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Monday, 28 February 2011

Theatre - A Doll's House - Library Theatre

Star rating – 7/10

This is a very different play about the institution of marriage from Friday night’s frivolity courtesy of Noel Coward. Ibsen’s 1897 play ‘A Doll’s House’ from the Library Theatre company at their temporary home at The Lowry is a much more sombre and thought provoking affair. Emma Cunniffe plays the lead role of Nora Helmer, who is the wife of a bank manager on the verge of a triumphant promotion. Nora and Torvald have been seemingly happily married for eight years, and have two small children and a happy, cosy, and idyllic home.

But Nora is hiding a secret that she has successfully managed to keep from her husband for years. And she is forced to confront it when she has a chance encounter from an old friend from her past, Mrs Linde. Ibsen’s views on the position of women were radical in his day, and are still pretty progressive now, and the events in his play still have the ability to cause shock waves even now.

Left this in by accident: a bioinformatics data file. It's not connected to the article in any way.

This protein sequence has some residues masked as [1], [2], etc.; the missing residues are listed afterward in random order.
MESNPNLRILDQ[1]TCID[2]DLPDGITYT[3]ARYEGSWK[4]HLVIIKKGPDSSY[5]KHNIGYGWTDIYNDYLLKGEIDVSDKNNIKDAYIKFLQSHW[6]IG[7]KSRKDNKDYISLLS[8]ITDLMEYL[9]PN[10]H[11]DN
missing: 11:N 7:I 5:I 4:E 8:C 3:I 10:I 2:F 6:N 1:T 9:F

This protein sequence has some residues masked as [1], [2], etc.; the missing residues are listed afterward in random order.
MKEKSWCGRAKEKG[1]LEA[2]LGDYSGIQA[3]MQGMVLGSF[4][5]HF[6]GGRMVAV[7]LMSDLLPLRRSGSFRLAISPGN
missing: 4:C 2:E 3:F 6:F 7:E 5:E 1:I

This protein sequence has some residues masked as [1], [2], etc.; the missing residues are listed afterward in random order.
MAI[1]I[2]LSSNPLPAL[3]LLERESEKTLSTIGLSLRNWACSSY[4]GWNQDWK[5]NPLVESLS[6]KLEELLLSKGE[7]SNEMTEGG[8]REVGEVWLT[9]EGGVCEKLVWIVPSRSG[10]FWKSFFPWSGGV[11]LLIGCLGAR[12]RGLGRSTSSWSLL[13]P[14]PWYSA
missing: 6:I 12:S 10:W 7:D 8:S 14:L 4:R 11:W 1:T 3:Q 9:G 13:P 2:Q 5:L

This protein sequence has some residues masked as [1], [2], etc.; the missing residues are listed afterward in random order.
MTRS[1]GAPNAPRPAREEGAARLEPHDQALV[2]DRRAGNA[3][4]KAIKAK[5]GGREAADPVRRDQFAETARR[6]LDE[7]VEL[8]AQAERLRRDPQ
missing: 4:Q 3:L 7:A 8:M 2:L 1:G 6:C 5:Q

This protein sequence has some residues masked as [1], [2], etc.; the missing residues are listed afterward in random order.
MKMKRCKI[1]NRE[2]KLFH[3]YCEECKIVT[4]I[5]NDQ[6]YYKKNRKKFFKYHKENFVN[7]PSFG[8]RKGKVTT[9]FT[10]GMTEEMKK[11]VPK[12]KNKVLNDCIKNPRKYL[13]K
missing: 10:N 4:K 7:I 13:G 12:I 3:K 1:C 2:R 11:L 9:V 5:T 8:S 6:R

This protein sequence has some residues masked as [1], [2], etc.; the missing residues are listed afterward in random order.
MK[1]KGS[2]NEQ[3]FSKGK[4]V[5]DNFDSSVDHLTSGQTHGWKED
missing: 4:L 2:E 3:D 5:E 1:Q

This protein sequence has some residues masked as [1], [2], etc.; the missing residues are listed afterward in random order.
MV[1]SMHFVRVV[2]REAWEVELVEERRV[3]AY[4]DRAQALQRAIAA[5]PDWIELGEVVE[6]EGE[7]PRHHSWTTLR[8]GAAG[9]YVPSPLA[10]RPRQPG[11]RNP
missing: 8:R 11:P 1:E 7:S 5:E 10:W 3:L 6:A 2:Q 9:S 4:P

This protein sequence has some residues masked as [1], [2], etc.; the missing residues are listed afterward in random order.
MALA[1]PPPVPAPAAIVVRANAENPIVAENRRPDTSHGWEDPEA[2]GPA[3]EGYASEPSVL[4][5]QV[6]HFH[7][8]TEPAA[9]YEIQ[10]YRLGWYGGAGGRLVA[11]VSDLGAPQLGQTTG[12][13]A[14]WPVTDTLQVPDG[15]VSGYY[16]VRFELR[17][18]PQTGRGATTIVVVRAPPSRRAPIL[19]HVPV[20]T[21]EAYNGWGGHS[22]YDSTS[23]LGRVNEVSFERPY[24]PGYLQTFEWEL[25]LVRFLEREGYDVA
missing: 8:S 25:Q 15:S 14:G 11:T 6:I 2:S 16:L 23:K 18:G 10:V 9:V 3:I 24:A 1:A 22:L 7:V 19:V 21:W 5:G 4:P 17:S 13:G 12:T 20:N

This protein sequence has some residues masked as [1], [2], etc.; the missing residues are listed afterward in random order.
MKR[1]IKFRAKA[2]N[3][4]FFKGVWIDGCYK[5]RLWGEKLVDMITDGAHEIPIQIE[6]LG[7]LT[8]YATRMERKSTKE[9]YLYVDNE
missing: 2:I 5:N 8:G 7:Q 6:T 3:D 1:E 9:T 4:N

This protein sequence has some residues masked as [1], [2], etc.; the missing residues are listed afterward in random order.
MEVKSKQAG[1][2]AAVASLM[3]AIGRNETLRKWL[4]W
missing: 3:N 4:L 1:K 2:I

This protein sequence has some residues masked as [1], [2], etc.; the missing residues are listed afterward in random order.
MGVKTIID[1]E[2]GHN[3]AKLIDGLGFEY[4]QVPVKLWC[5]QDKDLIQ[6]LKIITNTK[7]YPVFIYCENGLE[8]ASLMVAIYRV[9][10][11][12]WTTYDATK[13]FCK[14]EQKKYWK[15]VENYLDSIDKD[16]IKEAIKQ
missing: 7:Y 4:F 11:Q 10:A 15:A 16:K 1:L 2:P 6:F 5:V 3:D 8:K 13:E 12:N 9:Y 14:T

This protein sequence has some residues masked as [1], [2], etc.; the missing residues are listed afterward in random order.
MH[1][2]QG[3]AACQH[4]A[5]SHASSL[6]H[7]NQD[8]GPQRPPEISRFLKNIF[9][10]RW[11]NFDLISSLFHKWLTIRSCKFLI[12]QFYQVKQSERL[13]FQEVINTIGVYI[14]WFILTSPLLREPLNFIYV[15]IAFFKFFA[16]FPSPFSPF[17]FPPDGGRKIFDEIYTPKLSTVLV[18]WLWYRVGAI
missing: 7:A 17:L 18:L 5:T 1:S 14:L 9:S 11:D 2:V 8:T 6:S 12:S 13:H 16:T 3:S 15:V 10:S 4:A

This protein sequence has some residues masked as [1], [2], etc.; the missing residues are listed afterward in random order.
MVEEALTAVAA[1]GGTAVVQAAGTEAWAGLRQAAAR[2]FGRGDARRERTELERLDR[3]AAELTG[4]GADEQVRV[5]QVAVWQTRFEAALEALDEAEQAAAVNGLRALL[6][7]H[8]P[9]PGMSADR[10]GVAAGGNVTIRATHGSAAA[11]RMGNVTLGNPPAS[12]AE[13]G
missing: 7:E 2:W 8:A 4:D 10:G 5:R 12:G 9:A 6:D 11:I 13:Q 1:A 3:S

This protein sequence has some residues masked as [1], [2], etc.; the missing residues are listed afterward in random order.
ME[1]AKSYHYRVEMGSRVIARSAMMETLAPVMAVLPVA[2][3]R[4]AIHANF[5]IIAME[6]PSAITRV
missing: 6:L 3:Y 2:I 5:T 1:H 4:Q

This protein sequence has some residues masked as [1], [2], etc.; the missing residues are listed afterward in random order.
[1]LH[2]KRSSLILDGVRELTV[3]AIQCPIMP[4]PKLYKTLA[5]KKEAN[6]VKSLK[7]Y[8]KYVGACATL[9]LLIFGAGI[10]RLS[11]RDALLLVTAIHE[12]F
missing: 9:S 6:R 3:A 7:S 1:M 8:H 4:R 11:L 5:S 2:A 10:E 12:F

Nora is forced to see what her doting husband really thinks of her, and to confront what role she has been playing through their relationship and her position in it. It is an intelligent, and sometimes humorous play, which is well adapted by Bryony Lavery to maintain its relevance to a modern audience.

The acting is solid, if not sparkling, with Ken Bradshaw as the smothering, domineering husband Torvald, and Paul Barnhill as his unpleasant but mistreated employee Krogstad. Daniel Brocklebank is excellent however in role of family friend and admirer of Nora, Dr. Rank. The themes of marriage, honesty, honour and love are explored in a relevant and important Ibsen classic. A good play – which is definitely worth watching for its message.

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